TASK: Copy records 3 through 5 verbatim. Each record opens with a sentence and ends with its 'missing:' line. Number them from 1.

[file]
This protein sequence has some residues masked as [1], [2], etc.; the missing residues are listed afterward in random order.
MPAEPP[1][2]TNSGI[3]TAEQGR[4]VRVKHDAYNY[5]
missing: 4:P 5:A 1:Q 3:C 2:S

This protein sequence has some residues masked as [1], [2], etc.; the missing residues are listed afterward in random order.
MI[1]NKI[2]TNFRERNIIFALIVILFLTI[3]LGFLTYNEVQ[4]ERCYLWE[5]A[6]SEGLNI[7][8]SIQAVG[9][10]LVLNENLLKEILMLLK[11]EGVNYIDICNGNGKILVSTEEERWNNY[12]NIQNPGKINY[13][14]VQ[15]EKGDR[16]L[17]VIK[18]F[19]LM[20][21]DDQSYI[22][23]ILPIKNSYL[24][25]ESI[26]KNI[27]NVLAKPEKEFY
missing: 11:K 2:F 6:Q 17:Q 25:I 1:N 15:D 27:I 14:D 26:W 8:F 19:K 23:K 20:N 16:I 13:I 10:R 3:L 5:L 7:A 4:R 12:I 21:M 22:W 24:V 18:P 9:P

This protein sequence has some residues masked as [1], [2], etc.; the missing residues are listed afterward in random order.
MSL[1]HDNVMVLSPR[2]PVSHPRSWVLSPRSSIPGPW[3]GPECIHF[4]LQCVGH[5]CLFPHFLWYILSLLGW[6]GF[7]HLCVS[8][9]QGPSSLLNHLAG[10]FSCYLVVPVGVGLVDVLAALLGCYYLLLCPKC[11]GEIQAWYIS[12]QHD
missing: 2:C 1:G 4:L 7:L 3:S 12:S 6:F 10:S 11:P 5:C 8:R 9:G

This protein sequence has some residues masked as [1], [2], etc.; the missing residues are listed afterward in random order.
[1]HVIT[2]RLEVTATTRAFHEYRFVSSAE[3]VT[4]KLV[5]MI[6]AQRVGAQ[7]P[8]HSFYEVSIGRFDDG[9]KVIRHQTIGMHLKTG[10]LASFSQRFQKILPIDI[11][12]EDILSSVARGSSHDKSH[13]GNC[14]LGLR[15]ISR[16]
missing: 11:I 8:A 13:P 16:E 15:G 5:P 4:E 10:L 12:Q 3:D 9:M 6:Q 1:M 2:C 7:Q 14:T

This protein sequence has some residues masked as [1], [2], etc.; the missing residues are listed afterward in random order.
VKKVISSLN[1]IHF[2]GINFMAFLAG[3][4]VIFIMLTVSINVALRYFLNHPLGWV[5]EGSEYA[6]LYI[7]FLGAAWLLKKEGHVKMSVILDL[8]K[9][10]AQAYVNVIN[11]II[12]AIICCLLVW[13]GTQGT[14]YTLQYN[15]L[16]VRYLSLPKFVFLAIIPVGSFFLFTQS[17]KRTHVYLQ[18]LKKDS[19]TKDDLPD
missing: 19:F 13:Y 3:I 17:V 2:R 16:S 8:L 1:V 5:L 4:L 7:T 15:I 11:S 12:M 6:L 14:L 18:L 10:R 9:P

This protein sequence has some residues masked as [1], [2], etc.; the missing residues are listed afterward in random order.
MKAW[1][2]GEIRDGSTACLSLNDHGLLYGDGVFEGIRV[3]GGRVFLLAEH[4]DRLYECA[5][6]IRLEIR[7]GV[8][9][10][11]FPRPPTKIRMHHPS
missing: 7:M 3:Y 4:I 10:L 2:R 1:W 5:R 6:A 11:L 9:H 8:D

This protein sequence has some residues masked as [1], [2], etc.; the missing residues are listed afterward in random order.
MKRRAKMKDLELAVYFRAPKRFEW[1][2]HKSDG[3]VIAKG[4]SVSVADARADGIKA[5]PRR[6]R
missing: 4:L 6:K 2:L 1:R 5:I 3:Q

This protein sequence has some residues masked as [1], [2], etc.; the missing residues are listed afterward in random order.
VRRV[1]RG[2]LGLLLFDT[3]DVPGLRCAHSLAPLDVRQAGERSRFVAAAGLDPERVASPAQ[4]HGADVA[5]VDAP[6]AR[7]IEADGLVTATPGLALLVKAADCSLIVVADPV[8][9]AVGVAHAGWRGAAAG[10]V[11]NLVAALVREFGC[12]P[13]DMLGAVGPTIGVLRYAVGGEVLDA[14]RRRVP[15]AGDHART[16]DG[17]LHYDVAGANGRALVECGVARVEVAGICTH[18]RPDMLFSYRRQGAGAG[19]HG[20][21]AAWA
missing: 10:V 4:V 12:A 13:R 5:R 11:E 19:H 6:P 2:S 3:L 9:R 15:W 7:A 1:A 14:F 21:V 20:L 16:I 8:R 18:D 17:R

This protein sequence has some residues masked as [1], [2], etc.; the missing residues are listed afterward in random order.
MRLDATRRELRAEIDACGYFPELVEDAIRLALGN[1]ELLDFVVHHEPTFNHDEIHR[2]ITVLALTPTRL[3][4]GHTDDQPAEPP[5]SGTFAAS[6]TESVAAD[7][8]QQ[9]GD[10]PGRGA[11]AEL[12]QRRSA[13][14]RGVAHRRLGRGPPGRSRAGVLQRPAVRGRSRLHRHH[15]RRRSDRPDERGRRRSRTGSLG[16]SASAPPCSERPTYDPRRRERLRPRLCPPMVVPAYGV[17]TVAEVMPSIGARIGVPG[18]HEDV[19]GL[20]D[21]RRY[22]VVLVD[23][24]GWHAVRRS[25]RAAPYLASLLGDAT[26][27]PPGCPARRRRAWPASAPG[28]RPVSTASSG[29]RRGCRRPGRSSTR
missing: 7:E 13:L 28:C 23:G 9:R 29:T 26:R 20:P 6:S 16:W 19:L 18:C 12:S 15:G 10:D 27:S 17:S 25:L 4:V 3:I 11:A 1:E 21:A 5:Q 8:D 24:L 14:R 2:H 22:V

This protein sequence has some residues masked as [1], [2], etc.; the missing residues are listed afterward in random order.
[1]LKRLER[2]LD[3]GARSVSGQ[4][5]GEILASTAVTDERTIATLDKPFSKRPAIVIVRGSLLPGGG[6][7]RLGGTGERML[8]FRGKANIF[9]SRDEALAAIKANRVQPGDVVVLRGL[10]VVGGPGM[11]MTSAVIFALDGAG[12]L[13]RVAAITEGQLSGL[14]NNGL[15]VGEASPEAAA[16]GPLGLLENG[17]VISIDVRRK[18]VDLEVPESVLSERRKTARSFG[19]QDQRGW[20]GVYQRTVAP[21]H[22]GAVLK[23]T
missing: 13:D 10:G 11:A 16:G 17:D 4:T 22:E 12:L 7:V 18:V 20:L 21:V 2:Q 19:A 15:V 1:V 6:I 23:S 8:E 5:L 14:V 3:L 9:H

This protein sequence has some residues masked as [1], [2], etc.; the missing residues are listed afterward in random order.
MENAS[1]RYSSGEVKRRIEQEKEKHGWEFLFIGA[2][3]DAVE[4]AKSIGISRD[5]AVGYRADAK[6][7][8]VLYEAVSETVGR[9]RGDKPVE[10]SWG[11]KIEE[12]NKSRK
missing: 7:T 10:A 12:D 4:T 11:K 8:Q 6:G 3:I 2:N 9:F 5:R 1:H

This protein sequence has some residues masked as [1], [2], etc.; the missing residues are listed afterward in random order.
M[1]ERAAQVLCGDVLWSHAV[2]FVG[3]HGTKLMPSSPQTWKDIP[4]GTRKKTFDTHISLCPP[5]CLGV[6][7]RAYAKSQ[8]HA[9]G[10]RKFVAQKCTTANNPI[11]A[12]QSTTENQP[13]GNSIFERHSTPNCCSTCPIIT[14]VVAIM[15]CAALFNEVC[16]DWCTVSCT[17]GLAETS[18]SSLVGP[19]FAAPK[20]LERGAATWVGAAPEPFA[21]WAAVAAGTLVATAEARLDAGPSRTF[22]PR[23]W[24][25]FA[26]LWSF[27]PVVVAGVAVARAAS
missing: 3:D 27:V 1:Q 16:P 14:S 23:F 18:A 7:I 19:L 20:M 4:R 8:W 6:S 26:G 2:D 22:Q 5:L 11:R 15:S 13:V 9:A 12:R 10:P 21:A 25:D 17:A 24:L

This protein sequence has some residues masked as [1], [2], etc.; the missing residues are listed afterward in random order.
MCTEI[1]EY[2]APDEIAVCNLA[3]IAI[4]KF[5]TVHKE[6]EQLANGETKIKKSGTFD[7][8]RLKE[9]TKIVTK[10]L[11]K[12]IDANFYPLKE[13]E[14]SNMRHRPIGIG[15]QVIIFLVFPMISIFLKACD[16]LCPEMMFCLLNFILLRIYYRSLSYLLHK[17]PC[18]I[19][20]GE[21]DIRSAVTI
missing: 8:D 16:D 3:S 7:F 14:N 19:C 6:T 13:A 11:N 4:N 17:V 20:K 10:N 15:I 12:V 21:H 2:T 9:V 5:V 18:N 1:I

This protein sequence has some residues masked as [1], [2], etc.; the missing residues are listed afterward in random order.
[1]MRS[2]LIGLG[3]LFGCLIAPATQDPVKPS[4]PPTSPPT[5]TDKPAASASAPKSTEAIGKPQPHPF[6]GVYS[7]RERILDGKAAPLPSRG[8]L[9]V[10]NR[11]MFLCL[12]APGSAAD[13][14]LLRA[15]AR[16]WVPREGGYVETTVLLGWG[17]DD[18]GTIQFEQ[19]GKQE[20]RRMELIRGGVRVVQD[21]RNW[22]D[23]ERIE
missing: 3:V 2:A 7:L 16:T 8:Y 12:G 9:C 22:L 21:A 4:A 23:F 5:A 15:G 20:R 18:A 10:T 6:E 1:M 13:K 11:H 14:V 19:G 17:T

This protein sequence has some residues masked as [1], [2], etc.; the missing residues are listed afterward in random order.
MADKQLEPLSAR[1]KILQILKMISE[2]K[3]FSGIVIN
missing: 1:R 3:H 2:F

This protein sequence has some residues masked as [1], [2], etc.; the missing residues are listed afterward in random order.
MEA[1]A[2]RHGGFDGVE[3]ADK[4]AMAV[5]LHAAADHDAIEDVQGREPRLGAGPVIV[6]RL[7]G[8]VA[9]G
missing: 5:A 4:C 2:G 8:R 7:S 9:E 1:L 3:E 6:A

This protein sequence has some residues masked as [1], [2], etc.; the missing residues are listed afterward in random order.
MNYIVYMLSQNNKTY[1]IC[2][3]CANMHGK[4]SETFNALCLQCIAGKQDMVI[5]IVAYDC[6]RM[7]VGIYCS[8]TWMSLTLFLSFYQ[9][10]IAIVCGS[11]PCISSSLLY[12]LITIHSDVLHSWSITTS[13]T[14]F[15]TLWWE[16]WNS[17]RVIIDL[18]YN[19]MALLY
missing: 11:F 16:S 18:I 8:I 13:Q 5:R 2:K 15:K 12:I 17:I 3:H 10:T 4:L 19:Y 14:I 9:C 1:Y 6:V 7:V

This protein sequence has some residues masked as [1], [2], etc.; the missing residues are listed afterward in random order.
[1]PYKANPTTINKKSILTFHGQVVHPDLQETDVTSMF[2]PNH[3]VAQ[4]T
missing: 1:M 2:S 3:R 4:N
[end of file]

This protein sequence has some residues masked as [1], [2], etc.; the missing residues are listed afterward in random order.
MSL[1]HDNVMVLSPR[2]PVSHPRSWVLSPRSSIPGPW[3]GPECIHF[4]LQCVGH[5]CLFPHFLWYILSLLGW[6]GF[7]HLCVS[8][9]QGPSSLLNHLAG[10]FSCYLVVPVGVGLVDVLAALLGCYYLLLCPKC[11]GEIQAWYIS[12]QHD
missing: 2:C 1:G 4:L 7:L 3:S 12:S 6:F 10:S 11:P 5:C 8:R 9:G

This protein sequence has some residues masked as [1], [2], etc.; the missing residues are listed afterward in random order.
[1]HVIT[2]RLEVTATTRAFHEYRFVSSAE[3]VT[4]KLV[5]MI[6]AQRVGAQ[7]P[8]HSFYEVSIGRFDDG[9]KVIRHQTIGMHLKTG[10]LASFSQRFQKILPIDI[11][12]EDILSSVARGSSHDKSH[13]GNC[14]LGLR[15]ISR[16]
missing: 11:I 8:A 13:P 16:E 15:G 5:P 4:E 10:L 12:Q 3:D 9:M 6:Q 1:M 2:C 7:Q 14:T

This protein sequence has some residues masked as [1], [2], etc.; the missing residues are listed afterward in random order.
VKKVISSLN[1]IHF[2]GINFMAFLAG[3][4]VIFIMLTVSINVALRYFLNHPLGWV[5]EGSEYA[6]LYI[7]FLGAAWLLKKEGHVKMSVILDL[8]K[9][10]AQAYVNVIN[11]II[12]AIICCLLVW[13]GTQGT[14]YTLQYN[15]L[16]VRYLSLPKFVFLAIIPVGSFFLFTQS[17]KRTHVYLQ[18]LKKDS[19]TKDDLPD
missing: 19:F 13:Y 3:I 17:V 2:R 16:S 8:L 1:V 5:L 4:L 7:T 15:I 11:S 12:M 6:L 14:L 18:L 10:R 9:P